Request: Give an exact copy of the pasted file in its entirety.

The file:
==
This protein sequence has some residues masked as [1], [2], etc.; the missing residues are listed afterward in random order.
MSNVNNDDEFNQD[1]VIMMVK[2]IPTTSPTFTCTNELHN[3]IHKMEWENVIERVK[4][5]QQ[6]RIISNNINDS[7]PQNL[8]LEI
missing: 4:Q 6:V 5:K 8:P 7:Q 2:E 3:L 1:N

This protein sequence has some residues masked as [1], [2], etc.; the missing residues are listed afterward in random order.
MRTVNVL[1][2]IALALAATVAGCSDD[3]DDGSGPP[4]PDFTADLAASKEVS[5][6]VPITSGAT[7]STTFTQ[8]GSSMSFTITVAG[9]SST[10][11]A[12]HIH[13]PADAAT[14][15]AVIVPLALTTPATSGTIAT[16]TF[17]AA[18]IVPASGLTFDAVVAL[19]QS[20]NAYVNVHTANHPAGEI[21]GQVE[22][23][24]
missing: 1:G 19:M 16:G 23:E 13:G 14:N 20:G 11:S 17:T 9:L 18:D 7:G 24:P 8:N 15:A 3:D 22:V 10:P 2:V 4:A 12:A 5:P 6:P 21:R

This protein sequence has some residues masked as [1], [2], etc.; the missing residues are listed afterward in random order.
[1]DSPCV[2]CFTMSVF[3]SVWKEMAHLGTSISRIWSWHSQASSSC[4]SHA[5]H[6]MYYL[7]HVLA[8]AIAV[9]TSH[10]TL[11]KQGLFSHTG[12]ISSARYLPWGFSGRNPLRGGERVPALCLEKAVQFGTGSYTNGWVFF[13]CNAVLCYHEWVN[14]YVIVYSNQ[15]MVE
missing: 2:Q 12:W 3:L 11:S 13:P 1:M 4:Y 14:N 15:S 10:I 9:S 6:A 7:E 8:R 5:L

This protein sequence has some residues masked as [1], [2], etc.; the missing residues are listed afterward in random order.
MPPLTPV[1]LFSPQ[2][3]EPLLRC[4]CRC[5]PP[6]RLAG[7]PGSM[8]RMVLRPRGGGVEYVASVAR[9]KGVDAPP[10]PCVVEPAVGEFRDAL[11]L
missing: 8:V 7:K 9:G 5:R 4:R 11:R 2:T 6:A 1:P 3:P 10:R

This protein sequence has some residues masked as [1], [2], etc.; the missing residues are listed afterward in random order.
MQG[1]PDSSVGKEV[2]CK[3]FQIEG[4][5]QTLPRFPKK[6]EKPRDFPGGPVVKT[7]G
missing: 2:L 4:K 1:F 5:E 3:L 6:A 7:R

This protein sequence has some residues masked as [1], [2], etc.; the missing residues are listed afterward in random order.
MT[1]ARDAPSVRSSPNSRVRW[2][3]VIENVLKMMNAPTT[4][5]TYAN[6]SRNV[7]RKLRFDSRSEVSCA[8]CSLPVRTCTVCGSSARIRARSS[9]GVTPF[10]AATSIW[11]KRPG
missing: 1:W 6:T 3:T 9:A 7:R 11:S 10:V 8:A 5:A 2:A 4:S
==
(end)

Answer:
This protein sequence has some residues masked as [1], [2], etc.; the missing residues are listed afterward in random order.
MSNVNNDDEFNQD[1]VIMMVK[2]IPTTSPTFTCTNELHN[3]IHKMEWENVIERVK[4][5]QQ[6]RIISNNINDS[7]PQNL[8]LEI
missing: 4:Q 6:V 5:K 8:P 7:Q 2:E 3:L 1:N

This protein sequence has some residues masked as [1], [2], etc.; the missing residues are listed afterward in random order.
MRTVNVL[1][2]IALALAATVAGCSDD[3]DDGSGPP[4]PDFTADLAASKEVS[5][6]VPITSGAT[7]STTFTQ[8]GSSMSFTITVAG[9]SST[10][11]A[12]HIH[13]PADAAT[14][15]AVIVPLALTTPATSGTIAT[16]TF[17]AA[18]IVPASGLTFDAVVAL[19]QS[20]NAYVNVHTANHPAGEI[21]GQVE[22][23][24]
missing: 1:G 19:M 16:G 23:E 13:G 14:N 20:G 11:S 17:T 9:L 18:D 7:G 24:P 8:N 15:A 3:D 22:V 10:P 2:V 4:A 12:A 5:P 6:P 21:R

This protein sequence has some residues masked as [1], [2], etc.; the missing residues are listed afterward in random order.
[1]DSPCV[2]CFTMSVF[3]SVWKEMAHLGTSISRIWSWHSQASSSC[4]SHA[5]H[6]MYYL[7]HVLA[8]AIAV[9]TSH[10]TL[11]KQGLFSHTG[12]ISSARYLPWGFSGRNPLRGGERVPALCLEKAVQFGTGSYTNGWVFF[13]CNAVLCYHEWVN[14]YVIVYSNQ[15]MVE
missing: 2:Q 12:W 3:L 11:S 13:P 1:M 4:Y 14:N 15:S 10:I 9:S 6:A 7:E 8:R 5:L

This protein sequence has some residues masked as [1], [2], etc.; the missing residues are listed afterward in random order.
MPPLTPV[1]LFSPQ[2][3]EPLLRC[4]CRC[5]PP[6]RLAG[7]PGSM[8]RMVLRPRGGGVEYVASVAR[9]KGVDAPP[10]PCVVEPAVGEFRDAL[11]L
missing: 8:V 7:K 9:G 5:R 4:R 11:R 2:T 6:A 1:P 3:P 10:R

This protein sequence has some residues masked as [1], [2], etc.; the missing residues are listed afterward in random order.
MQG[1]PDSSVGKEV[2]CK[3]FQIEG[4][5]QTLPRFPKK[6]EKPRDFPGGPVVKT[7]G
missing: 2:L 4:K 1:F 5:E 3:L 6:A 7:R

This protein sequence has some residues masked as [1], [2], etc.; the missing residues are listed afterward in random order.
MT[1]ARDAPSVRSSPNSRVRW[2][3]VIENVLKMMNAPTT[4][5]TYAN[6]SRNV[7]RKLRFDSRSEVSCA[8]CSLPVRTCTVCGSSARIRARSS[9]GVTPF[10]AATSIW[11]KRPG
missing: 1:W 6:T 3:T 9:A 7:R 11:S 10:V 8:A 5:A 2:A 4:S